Thinkbelt

Interstitial EP026

The Participant
by Christopher Kelty

Why do we participate, and what is that experience really like? Anthropologist Christopher Kelty traces different ways that participation has been formatted across the twentieth century, and, as new technologies obscure the meaning of the concept, considers its potential.

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TITLE
The Participant: A History of Participation in Four Stories
AUTHOR
Christopher M. Kelty
PUBLISHER
University of Chicago Press
PAGES
344
PUBLICATION DATE
January 2020

Christopher M. Kelty is a professor at the University of California, Los Angeles. He has appointments in the Institute for Society and Genetics, the Department of Information Studies, and the Department of Anthropology. His research interests center on social theory and technology, the cultural significance of information technology; the relationship of participation, technology and the public sphere; and more recently, the role that wild animals play in contemporary urban Los Angeles. Kelty has written two books: The Participant: A Century of Participation in Four Stories (Chicago, 2019); and Two Bits: The Cultural Significance of Free Software (Duke University Press, 2008). He has written articles on open source and free software, including its impact on education, nanotechnology, the life sciences, participation as a political concept, open access in the academy, piracy, the history of software, hackers and hacking, and many other inadvisably diverse topics.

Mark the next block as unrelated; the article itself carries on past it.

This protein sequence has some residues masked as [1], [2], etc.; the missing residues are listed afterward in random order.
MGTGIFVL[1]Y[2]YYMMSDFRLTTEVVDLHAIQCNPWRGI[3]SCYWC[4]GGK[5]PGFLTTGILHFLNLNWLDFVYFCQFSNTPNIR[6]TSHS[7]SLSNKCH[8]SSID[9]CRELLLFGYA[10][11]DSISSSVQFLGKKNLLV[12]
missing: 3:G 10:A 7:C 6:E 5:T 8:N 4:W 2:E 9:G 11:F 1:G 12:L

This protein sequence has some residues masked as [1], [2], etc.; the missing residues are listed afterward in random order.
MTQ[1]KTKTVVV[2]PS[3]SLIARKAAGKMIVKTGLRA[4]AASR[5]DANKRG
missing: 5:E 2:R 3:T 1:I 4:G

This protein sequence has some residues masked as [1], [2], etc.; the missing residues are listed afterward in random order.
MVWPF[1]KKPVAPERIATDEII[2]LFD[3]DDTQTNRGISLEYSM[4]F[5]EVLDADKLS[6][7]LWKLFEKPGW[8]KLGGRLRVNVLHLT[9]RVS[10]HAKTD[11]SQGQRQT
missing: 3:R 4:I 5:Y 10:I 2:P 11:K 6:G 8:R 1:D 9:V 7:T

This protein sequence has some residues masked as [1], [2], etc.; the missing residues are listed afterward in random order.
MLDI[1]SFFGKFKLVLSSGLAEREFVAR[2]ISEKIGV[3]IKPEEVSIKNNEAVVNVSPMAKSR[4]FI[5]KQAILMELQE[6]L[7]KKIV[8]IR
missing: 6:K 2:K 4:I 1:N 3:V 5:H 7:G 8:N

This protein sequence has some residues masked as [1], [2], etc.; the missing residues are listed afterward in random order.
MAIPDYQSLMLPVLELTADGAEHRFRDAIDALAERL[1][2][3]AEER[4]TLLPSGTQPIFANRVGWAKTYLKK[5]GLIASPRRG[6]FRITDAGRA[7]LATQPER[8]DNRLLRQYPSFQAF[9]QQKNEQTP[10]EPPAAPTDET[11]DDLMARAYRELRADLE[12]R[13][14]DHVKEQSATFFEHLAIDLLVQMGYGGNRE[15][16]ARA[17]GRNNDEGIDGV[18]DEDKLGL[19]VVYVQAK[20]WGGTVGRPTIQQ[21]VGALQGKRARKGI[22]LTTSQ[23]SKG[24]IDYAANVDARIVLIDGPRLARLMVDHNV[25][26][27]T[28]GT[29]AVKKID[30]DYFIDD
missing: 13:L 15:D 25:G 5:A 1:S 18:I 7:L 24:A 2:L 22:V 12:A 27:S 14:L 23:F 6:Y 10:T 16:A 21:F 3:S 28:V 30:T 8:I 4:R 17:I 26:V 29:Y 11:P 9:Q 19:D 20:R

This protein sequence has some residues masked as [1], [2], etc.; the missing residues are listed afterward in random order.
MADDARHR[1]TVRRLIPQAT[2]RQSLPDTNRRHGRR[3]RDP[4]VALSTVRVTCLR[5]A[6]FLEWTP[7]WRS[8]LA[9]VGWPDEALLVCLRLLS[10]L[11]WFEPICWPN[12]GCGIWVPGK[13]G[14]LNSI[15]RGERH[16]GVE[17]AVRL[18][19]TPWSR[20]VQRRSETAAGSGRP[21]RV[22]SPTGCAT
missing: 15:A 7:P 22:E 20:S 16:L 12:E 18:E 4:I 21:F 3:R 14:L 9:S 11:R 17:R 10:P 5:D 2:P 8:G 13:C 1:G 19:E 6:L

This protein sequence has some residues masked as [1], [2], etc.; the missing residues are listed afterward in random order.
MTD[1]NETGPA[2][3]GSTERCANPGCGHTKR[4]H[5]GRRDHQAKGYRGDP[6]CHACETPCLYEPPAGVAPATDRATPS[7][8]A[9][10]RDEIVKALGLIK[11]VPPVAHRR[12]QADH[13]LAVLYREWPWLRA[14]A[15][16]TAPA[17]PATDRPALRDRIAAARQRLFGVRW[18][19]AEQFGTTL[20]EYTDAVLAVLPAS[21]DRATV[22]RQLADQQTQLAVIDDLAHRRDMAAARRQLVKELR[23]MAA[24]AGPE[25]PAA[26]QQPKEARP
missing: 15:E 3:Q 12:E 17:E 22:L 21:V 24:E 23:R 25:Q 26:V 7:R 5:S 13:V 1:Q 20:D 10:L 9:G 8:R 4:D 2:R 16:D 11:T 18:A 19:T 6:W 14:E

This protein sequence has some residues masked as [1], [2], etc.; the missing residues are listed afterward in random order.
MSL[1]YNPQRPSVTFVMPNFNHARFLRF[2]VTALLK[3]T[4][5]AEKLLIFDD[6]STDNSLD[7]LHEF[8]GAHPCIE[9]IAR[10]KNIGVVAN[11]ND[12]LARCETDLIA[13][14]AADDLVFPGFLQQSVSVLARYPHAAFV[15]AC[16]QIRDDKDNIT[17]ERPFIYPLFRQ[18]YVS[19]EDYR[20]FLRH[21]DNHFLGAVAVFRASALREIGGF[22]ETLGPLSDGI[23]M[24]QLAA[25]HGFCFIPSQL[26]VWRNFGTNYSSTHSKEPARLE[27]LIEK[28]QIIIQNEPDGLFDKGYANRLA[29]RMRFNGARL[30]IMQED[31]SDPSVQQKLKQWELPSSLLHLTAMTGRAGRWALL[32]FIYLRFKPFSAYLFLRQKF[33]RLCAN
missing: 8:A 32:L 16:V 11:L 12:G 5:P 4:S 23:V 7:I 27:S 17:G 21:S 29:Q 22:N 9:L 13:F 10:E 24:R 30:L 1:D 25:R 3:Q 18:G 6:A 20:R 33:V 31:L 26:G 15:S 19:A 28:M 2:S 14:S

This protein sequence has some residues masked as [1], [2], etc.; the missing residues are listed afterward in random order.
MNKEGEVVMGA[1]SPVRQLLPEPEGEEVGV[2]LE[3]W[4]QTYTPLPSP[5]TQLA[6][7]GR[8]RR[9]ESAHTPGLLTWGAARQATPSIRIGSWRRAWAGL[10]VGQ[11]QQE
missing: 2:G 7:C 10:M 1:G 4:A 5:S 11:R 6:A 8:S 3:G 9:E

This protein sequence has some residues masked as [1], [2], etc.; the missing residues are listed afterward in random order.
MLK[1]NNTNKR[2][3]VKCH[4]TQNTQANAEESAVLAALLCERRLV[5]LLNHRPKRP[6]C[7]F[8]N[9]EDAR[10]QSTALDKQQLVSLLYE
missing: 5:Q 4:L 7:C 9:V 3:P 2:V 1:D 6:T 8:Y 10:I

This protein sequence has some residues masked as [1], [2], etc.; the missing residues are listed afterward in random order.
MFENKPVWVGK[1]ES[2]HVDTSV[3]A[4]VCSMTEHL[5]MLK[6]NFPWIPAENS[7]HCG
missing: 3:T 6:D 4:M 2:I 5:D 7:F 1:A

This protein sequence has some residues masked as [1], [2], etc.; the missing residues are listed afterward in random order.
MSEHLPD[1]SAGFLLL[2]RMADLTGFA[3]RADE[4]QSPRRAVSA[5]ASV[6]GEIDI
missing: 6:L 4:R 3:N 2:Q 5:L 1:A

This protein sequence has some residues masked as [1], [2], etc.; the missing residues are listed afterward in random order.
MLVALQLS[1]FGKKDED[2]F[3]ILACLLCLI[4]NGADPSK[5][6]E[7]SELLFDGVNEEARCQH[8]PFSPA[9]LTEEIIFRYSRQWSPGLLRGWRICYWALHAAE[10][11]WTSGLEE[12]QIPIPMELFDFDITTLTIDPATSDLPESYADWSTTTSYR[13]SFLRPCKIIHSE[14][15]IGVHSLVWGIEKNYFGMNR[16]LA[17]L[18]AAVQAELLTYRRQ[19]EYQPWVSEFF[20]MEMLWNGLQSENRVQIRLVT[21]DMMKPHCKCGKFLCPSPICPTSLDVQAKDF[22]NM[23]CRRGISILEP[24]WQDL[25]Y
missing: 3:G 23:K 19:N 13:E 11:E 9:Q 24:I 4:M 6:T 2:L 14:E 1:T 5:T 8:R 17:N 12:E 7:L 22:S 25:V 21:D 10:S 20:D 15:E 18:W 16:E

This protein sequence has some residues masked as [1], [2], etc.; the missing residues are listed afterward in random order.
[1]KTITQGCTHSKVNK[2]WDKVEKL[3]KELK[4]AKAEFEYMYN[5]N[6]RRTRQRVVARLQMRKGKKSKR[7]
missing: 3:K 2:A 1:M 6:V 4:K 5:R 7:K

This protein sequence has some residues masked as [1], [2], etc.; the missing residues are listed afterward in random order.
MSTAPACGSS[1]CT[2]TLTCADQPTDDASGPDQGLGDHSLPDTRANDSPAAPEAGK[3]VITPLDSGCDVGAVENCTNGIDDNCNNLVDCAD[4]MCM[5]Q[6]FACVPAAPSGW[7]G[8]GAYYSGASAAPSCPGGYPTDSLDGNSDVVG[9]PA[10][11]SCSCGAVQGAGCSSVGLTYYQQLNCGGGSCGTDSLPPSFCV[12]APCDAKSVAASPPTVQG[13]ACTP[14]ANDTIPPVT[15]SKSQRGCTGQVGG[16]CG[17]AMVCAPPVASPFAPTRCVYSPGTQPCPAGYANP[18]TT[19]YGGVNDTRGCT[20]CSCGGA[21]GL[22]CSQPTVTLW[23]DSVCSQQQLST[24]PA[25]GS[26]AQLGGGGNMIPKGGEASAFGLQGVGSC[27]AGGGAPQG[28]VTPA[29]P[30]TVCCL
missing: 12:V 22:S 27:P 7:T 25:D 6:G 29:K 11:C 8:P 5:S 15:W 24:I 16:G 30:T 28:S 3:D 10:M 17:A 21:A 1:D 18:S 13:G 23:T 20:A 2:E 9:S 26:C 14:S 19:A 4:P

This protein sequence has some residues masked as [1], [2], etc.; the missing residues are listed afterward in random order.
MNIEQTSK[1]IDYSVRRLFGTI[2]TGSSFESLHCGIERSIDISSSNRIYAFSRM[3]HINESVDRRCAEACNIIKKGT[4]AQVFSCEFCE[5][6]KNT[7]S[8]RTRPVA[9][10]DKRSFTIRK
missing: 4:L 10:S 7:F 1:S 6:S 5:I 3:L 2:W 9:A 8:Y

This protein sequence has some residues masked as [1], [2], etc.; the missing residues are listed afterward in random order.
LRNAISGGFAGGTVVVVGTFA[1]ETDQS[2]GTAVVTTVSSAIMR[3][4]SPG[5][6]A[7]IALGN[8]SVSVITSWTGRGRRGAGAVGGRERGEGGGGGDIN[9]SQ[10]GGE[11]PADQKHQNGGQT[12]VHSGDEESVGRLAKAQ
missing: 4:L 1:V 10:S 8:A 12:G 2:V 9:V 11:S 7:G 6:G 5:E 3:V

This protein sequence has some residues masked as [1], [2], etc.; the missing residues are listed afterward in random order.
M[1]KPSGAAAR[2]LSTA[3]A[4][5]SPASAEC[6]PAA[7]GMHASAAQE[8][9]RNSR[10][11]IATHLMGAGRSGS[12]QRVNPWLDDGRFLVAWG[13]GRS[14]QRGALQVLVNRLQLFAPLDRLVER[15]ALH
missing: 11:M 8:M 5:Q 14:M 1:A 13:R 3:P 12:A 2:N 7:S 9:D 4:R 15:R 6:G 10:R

Recommendations

Participation and Democratic Theory

Carole Pateman

There’s really not a lot of books about participation, but this is one of the most famous ones. It’s a classic statement of participation, which I think is actually an underappreciated book about democratic theory.

The Book of Disquiet

Fernando Pessoa

The book is Pessoa’s attempt to produce heteronyms—these people who wrote poems and stories under assumed names. He basically invented a series of authors, and the authors would write stories, and sometimes they would even get involved with each other. They’d start writing letters back and forth to each other. So it was a bit of inspiration for The Participant, thinking about how you could invent these anthropological characters who could do some research for you in the lack of a real research team.

Artificial Hells: Participatory Art and the Politics of Spectatorship

Claire Bishop

Artificial Hells is a really great account of participation. It’s restricted to the art world, but it’s a very expansive book as far as the debates that have taken place in art history.

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